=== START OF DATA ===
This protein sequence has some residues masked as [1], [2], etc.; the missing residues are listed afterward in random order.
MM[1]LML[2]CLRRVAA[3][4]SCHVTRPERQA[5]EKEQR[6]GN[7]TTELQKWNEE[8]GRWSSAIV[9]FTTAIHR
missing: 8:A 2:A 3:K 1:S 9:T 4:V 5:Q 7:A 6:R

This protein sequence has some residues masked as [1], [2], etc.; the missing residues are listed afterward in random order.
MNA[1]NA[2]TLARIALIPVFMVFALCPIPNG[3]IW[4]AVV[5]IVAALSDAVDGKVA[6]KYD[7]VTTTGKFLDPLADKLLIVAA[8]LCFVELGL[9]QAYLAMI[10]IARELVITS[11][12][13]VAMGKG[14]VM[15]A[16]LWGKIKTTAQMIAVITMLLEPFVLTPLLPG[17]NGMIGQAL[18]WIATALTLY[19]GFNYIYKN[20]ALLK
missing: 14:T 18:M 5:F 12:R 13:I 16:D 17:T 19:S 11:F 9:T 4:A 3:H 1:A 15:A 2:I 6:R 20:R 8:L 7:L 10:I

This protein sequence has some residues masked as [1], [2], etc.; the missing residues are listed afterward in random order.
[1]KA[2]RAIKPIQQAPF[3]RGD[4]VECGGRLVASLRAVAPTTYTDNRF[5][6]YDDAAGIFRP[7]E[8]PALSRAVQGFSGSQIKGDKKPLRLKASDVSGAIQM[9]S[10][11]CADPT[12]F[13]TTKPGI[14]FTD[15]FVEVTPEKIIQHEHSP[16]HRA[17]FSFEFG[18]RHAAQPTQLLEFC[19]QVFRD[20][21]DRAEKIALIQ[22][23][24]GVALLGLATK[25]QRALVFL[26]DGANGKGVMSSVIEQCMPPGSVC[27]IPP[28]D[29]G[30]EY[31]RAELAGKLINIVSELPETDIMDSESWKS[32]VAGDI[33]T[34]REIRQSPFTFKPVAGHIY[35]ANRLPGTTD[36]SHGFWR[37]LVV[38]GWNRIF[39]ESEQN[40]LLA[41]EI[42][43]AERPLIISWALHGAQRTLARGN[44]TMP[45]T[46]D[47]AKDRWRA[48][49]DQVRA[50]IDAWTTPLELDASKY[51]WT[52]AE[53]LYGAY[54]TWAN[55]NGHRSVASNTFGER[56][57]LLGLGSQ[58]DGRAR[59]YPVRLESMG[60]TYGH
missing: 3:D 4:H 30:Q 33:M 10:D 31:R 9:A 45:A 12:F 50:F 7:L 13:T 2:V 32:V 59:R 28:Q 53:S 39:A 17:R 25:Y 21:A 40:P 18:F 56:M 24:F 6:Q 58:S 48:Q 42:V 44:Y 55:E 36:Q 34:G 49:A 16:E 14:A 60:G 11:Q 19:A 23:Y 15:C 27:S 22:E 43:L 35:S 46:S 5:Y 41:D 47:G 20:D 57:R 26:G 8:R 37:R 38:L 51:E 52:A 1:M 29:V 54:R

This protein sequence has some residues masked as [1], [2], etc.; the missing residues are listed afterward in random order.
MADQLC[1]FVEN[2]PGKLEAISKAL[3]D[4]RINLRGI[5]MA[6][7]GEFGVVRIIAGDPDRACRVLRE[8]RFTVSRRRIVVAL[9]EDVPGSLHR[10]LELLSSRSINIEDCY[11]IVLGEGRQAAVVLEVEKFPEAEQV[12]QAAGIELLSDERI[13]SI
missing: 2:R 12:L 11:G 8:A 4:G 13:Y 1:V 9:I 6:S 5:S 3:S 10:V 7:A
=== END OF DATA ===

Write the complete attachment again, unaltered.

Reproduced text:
This protein sequence has some residues masked as [1], [2], etc.; the missing residues are listed afterward in random order.
MM[1]LML[2]CLRRVAA[3][4]SCHVTRPERQA[5]EKEQR[6]GN[7]TTELQKWNEE[8]GRWSSAIV[9]FTTAIHR
missing: 8:A 2:A 3:K 1:S 9:T 4:V 5:Q 7:A 6:R

This protein sequence has some residues masked as [1], [2], etc.; the missing residues are listed afterward in random order.
MNA[1]NA[2]TLARIALIPVFMVFALCPIPNG[3]IW[4]AVV[5]IVAALSDAVDGKVA[6]KYD[7]VTTTGKFLDPLADKLLIVAA[8]LCFVELGL[9]QAYLAMI[10]IARELVITS[11][12][13]VAMGKG[14]VM[15]A[16]LWGKIKTTAQMIAVITMLLEPFVLTPLLPG[17]NGMIGQAL[18]WIATALTLY[19]GFNYIYKN[20]ALLK
missing: 14:T 18:M 5:F 12:R 13:I 16:D 17:T 19:S 11:F 9:T 4:A 3:H 1:A 15:A 2:I 6:R 20:R 8:L 7:L 10:I

This protein sequence has some residues masked as [1], [2], etc.; the missing residues are listed afterward in random order.
[1]KA[2]RAIKPIQQAPF[3]RGD[4]VECGGRLVASLRAVAPTTYTDNRF[5][6]YDDAAGIFRP[7]E[8]PALSRAVQGFSGSQIKGDKKPLRLKASDVSGAIQM[9]S[10][11]CADPT[12]F[13]TTKPGI[14]FTD[15]FVEVTPEKIIQHEHSP[16]HRA[17]FSFEFG[18]RHAAQPTQLLEFC[19]QVFRD[20][21]DRAEKIALIQ[22][23][24]GVALLGLATK[25]QRALVFL[26]DGANGKGVMSSVIEQCMPPGSVC[27]IPP[28]D[29]G[30]EY[31]RAELAGKLINIVSELPETDIMDSESWKS[32]VAGDI[33]T[34]REIRQSPFTFKPVAGHIY[35]ANRLPGTTD[36]SHGFWR[37]LVV[38]GWNRIF[39]ESEQN[40]LLA[41]EI[42][43]AERPLIISWALHGAQRTLARGN[44]TMP[45]T[46]D[47]AKDRWRA[48][49]DQVRA[50]IDAWTTPLELDASKY[51]WT[52]AE[53]LYGAY[54]TWAN[55]NGHRSVASNTFGER[56][57]LLGLGSQ[58]DGRAR[59]YPVRLESMG[60]TYGH
missing: 3:D 4:H 30:Q 33:M 10:D 31:R 9:A 45:A 12:F 50:F 7:L 13:T 2:V 32:V 59:R 28:Q 53:S 39:A 17:R 25:Y 21:A 40:P 18:F 56:M 24:F 6:Q 58:S 48:Q 42:V 44:Y 55:E 36:Q 34:G 49:A 16:E 14:A 60:G 11:Q 19:A 23:Y 15:C 27:S 22:E 43:L 35:S 46:S 5:Y 41:D 47:G 20:D 57:R 26:G 8:R 37:R 38:L 51:E 52:A 1:M 29:V 54:R

This protein sequence has some residues masked as [1], [2], etc.; the missing residues are listed afterward in random order.
MADQLC[1]FVEN[2]PGKLEAISKAL[3]D[4]RINLRGI[5]MA[6][7]GEFGVVRIIAGDPDRACRVLRE[8]RFTVSRRRIVVAL[9]EDVPGSLHR[10]LELLSSRSINIEDCY[11]IVLGEGRQAAVVLEVEKFPEAEQV[12]QAAGIELLSDERI[13]SI
missing: 2:R 12:L 11:G 8:A 4:G 13:Y 1:V 9:I 6:S 5:S 3:S 10:V 7:A